Please Use the E-mail Subject: Field Properly

How you use the Subject: field can make a world of difference in how your email is perceived and even if it gets opened. This week I received an email where the Sender included the entire email in the Subject: field. Talk about hard to read! I had to copy and paste the entire Subject: into a new email just to be able to read it.

Subject: Field Basic No-Nos

  • The Subject: is not a place to ask your question (and leave the email blank).
  • Type in proper case (not all lower or all caps).
  • Never be misleading.
  • Don’t do “spammy things”.

The Subject: is just that — the “subject”– not the content. The Subject: field should be a handful of words, typed properly, that accurately indicate the email’s content nothing more.

Putting a question in the Subject: field while leaving the email blank smacks of a lack of tech savvy.Furthermore it may appear as demanding to just type a question and then send a blank email.

Always Type the Subject: with Proper Structure and Case

Most of all proper sentence structure always leaves the best impression. Using all lower case gives the impression the Sender may not be credible or even worse; uneducated. All caps, can do the same, look spammy and as a result add unintended emphasis.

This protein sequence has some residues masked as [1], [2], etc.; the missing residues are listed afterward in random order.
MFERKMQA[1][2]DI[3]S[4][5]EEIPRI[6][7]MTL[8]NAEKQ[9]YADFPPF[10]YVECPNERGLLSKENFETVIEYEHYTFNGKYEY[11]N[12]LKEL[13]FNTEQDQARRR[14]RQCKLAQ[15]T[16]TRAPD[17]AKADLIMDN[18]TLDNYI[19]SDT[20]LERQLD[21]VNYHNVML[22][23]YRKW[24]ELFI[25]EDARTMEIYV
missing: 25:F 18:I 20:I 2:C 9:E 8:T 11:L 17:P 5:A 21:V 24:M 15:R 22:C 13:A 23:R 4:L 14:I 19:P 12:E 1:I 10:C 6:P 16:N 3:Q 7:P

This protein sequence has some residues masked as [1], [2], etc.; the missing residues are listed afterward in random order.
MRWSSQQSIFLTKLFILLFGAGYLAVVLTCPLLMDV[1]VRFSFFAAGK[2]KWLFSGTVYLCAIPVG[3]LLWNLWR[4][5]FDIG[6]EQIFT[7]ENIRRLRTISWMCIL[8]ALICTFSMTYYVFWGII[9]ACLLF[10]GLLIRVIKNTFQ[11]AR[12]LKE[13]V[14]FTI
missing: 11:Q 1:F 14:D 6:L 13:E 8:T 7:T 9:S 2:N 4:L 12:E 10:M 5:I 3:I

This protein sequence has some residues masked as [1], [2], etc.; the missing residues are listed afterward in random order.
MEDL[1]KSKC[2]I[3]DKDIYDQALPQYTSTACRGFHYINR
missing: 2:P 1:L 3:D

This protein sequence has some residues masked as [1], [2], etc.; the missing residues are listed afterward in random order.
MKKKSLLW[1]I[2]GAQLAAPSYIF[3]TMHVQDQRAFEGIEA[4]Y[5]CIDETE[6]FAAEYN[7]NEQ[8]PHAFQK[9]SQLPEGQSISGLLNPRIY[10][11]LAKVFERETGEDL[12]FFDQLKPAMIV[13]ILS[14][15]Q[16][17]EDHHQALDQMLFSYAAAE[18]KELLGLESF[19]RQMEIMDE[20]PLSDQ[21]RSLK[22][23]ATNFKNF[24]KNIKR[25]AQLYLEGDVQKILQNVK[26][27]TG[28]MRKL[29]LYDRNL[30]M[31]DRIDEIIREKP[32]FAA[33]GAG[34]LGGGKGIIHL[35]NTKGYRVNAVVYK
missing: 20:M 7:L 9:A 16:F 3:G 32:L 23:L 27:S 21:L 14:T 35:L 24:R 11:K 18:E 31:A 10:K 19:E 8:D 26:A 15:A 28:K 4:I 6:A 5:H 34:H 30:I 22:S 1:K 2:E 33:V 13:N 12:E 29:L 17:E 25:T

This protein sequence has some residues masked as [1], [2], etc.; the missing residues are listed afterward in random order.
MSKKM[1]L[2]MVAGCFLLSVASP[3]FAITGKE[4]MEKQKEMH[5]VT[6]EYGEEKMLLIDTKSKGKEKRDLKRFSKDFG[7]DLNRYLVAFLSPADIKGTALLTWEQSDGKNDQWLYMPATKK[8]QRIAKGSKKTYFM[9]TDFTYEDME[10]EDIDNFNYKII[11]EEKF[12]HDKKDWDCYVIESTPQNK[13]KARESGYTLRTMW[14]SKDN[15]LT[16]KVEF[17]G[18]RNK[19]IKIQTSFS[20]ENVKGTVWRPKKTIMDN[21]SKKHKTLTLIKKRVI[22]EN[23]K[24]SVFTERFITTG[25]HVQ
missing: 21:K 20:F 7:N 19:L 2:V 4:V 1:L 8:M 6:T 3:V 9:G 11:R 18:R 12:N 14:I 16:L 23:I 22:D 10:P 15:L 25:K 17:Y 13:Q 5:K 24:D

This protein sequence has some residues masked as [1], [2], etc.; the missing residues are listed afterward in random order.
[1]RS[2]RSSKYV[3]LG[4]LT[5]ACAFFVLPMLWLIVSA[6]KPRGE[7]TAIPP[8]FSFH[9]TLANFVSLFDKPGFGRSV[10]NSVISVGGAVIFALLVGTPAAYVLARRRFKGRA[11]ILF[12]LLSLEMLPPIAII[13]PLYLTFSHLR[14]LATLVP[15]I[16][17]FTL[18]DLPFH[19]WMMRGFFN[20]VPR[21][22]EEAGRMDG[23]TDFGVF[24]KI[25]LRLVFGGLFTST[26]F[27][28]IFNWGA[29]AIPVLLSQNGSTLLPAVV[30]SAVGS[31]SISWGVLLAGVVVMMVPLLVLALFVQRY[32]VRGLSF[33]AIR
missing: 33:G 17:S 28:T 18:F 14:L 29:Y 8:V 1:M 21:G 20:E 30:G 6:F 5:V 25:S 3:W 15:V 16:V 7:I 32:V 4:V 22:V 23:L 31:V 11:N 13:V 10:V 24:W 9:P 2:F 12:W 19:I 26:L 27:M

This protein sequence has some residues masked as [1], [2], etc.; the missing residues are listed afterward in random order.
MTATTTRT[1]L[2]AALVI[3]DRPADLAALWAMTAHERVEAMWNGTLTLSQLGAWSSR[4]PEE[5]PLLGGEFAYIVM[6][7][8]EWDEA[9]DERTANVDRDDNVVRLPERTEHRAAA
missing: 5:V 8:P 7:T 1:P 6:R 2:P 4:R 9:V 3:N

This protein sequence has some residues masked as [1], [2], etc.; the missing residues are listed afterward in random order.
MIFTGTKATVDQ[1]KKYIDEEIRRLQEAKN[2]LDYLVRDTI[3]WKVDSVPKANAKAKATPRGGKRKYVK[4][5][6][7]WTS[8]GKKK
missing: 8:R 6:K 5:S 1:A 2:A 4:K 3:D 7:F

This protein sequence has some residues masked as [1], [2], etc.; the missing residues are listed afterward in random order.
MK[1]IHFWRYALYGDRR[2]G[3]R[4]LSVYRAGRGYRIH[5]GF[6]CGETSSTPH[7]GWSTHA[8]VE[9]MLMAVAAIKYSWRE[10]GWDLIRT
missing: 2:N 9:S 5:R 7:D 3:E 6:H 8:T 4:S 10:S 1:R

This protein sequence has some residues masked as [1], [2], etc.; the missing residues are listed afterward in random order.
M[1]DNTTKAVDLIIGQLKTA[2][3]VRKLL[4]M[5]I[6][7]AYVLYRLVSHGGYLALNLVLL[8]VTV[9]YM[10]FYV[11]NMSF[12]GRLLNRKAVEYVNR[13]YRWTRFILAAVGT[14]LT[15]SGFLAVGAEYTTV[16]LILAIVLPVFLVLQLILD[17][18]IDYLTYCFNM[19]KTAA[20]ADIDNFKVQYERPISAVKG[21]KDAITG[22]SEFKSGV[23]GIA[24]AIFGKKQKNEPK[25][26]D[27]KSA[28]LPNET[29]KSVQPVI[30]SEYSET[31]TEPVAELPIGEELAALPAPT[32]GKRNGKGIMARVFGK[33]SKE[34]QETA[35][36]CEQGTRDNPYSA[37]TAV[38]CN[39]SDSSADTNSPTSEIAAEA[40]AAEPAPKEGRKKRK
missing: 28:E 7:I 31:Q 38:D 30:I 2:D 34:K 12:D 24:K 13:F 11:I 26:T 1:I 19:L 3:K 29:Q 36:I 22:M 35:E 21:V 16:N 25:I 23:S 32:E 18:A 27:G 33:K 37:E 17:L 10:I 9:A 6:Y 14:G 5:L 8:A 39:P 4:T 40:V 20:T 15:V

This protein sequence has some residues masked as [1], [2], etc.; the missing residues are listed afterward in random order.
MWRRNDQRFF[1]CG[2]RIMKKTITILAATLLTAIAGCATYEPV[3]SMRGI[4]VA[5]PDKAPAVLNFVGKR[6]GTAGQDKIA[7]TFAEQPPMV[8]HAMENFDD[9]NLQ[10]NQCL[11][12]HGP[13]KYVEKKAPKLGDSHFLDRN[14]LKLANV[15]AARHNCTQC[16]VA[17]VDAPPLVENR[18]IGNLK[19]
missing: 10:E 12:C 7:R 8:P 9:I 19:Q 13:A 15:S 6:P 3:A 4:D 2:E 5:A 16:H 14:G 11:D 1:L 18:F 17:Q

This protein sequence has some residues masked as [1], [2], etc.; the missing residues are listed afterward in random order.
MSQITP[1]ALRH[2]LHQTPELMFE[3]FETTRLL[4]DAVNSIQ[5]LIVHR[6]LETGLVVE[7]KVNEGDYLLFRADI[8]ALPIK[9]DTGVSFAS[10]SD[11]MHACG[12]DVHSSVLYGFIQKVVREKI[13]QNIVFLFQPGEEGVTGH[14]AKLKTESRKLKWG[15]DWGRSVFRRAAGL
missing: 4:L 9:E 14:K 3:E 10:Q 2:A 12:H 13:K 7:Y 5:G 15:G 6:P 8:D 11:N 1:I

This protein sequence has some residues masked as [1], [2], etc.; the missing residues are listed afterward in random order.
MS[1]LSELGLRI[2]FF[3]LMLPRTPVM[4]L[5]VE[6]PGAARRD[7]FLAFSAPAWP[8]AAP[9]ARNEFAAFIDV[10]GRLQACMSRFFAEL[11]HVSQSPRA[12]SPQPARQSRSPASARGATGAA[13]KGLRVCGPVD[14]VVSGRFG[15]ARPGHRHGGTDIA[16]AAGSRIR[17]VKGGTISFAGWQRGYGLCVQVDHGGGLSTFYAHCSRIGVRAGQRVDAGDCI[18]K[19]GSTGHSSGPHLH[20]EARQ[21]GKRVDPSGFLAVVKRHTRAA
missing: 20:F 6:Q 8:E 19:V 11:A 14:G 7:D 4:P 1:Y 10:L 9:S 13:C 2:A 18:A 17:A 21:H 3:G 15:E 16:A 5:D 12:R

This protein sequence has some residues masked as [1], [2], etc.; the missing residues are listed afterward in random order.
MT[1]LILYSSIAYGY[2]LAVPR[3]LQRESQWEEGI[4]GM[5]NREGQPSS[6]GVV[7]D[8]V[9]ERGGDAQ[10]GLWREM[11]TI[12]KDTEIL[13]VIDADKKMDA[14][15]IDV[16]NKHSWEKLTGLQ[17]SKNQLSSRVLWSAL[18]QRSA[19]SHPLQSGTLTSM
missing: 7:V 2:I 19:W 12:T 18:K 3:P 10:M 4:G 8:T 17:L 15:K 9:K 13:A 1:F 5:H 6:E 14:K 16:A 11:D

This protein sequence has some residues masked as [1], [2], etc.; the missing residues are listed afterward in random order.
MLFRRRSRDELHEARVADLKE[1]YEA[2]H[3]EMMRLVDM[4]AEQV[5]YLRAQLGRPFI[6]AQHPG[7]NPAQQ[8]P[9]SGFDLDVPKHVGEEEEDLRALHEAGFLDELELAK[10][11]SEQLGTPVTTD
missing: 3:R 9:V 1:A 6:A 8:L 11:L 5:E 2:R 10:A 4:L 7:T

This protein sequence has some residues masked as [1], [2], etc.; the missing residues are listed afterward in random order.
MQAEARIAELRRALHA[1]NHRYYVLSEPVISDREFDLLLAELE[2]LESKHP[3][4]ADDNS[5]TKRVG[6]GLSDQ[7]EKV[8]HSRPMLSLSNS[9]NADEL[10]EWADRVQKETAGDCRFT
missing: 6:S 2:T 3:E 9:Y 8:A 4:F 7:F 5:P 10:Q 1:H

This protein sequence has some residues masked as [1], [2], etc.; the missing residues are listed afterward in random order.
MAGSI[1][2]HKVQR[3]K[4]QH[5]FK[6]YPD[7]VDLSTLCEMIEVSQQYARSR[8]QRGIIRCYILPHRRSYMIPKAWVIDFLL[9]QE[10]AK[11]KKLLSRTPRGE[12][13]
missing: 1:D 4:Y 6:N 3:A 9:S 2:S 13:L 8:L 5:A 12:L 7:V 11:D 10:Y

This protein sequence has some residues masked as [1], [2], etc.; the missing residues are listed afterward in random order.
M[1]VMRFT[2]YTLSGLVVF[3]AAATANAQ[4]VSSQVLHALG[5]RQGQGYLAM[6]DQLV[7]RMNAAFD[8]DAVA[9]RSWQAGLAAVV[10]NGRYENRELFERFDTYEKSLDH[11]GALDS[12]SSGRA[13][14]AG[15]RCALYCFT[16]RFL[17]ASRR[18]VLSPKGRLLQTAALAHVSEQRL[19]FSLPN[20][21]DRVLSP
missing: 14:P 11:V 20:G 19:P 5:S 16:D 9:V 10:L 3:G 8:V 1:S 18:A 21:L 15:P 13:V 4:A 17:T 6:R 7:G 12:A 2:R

You never want be misleading as to the content of your email. Instead use the The Subject: field as an opportunity to declare exactly what your emails is about with clarity.

Most folks rely on your choice of Subject: field content to determine even if they will open your email. Don’t take that risk!

Don’t be Spammy

Same goes for “spammy things” which are criteria spam filters look for to determine the spam score for every email. ? E-mail spam scores can determine if an email is bounced or returned or even sent directly to Trash or deleted.

The Subject: field is part of that spam score and if you do things that are typical of the tactics spammers use, (including leaving the Subject: field blank) your email could be misidentified and blocked. You know what “spammy things” are — you see them every day in your inbox. Make note and don’t do the same.

For more on how to send emails that get opened and replied to check out: How to Avoid Looking Spammy and the 5 Essentials of Every E-mail.

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